Tutorial: Statistical Analysis of Computer Models using R
, ISEG, Technical University of Lisbon, Portugal (email@example.com)
, Universidad Rey Juan Carlos, Spain (firstname.lastname@example.org)
A 'computer model' is a computer implementation of a complex mathematical model of a real phenomenon. The purpose of building such model
is typically to be able to study the phenomenon through computer, rather
than physical, experimentation, and that raises some questions that are inherently statistical. The present tutorial introduces statistical methodology,
which is implemented in an R package called 'SAVE', designed to address
the problems of emulation, calibration and validation of computer models.
The plan for the tutorial is to start by describing the methodology (for
the most part contained in Bayarri et al. 2007, Technometrics), and to simultaneously discuss the contents of the 'SAVE' package. We will then provide
hands-on experience on the package with the aid of real examples. Attendees
are encouraged to bring their own problems to the tutorial. The methodology
is Bayesian, so some familiarity with that approach to Statistics is recommended.
Computer models are often computationally very intensive, and that
precludes their direct evaluation in tasks like optimization and Markov
chain Monte Carlo algorithms. We address the problem of constructing
an emulator of a computer model, which is a fast approximation to its
output and associated measure of uncertainty, using Gaussian process
response surface methodology;
- Computer models typically involve two types of inputs: controllable
and calibration. Calibration inputs are usually associated with quantities that are unknown and need to be estimated from experimental data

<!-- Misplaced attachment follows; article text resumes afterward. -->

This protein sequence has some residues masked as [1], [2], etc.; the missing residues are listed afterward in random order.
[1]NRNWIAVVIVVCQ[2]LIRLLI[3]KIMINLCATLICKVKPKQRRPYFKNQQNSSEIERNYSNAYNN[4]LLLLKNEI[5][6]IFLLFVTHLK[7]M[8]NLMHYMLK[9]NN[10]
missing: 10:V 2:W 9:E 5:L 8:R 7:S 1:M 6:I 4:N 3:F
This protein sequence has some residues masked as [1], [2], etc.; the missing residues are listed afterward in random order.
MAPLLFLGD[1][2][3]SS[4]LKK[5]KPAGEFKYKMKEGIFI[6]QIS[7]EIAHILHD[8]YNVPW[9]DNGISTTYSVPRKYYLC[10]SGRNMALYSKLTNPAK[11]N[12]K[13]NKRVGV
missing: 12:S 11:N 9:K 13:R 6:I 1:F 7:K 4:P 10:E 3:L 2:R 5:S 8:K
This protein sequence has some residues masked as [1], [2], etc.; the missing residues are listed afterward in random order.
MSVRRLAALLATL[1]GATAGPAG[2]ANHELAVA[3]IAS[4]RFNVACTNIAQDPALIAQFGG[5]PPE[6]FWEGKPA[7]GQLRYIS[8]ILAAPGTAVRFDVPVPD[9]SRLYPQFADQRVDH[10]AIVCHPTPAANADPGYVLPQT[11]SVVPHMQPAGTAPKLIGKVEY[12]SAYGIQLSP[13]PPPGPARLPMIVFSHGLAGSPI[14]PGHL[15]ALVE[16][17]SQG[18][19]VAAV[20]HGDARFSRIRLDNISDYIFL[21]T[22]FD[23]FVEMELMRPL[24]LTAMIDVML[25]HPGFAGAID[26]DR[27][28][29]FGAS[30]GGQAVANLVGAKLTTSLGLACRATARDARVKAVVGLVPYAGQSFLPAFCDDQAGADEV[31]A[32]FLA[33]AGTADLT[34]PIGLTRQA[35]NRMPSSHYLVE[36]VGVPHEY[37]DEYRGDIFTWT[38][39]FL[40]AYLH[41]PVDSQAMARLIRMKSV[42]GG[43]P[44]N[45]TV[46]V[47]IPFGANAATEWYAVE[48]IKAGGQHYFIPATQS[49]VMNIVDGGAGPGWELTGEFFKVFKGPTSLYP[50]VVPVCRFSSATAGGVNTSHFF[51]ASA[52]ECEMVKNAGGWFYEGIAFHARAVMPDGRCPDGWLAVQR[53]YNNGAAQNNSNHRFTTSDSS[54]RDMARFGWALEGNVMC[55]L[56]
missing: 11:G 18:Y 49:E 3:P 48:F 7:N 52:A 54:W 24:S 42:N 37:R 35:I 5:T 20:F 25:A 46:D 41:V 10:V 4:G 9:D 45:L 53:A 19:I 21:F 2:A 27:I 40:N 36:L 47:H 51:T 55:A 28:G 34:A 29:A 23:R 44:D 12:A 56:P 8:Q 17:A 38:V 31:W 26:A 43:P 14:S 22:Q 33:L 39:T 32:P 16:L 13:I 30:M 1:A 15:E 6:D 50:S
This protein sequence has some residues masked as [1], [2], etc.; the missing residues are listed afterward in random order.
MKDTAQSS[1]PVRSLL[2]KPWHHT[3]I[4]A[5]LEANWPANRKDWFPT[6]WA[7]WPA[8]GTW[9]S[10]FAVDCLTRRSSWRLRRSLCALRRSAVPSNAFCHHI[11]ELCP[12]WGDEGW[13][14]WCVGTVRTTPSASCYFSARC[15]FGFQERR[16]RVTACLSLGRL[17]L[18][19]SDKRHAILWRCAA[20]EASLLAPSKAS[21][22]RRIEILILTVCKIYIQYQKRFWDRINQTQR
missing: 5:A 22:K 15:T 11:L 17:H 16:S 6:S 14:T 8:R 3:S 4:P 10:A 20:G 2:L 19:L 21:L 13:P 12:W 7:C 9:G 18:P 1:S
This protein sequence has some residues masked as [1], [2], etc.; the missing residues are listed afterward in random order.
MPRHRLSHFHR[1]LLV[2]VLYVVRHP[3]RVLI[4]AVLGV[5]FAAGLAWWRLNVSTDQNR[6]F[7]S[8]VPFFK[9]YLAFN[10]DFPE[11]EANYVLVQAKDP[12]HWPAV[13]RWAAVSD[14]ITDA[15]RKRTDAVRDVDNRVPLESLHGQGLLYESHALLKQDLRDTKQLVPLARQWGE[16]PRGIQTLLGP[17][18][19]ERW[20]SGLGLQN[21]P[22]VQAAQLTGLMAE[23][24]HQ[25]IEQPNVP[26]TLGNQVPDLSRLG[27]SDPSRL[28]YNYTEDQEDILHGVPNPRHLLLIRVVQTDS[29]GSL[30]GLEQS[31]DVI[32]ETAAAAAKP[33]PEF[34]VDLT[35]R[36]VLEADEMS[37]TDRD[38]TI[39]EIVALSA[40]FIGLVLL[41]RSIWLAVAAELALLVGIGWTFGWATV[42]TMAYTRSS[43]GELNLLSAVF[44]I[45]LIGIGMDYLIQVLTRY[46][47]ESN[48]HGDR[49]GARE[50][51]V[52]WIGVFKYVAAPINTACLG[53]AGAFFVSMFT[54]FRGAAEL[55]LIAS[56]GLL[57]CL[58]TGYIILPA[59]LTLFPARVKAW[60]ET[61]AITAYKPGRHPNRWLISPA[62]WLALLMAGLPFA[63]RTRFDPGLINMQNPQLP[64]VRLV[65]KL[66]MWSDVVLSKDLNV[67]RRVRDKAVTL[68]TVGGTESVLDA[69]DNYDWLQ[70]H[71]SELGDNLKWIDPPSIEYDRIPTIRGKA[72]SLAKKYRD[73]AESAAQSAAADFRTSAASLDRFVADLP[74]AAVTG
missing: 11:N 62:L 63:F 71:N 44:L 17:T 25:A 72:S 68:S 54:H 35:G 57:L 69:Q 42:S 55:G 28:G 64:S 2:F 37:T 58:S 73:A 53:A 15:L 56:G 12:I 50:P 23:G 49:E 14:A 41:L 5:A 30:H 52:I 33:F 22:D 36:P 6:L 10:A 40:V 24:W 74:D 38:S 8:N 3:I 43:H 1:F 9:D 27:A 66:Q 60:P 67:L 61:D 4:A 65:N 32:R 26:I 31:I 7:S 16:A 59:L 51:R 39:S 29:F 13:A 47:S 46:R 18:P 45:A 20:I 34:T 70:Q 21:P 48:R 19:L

if one wishes to utilize the computer model as a surrogate for physical
experimentation. We describe how experimental data can be used in
conjunction with a statistical model relating real process and computer
model to effectively obtain estimates of calibration parameters;
Ultimately, practitioners want to ascertain how effective is the computer model as a surrogate for reality, a task that is often referred
to as ‘validation.’ We approach this problem by producing computer
model-based estimates of reality along with an associated measure of
uncertainty -- the so-called tolerance bars.
The methodology is Bayesian, so some familiarity with that approach to Statistics is recommended. Familiarity with the terminology of computer models is also recommended: see Bayarri et al. 2007, Technometrics, and references therein.
Practitioners interested in analyzing specific computer models or classes of computer models of their area of expertise
- Statisticians interested in the general area of analysis of computer experiments
The SAVE package is available from CRAN: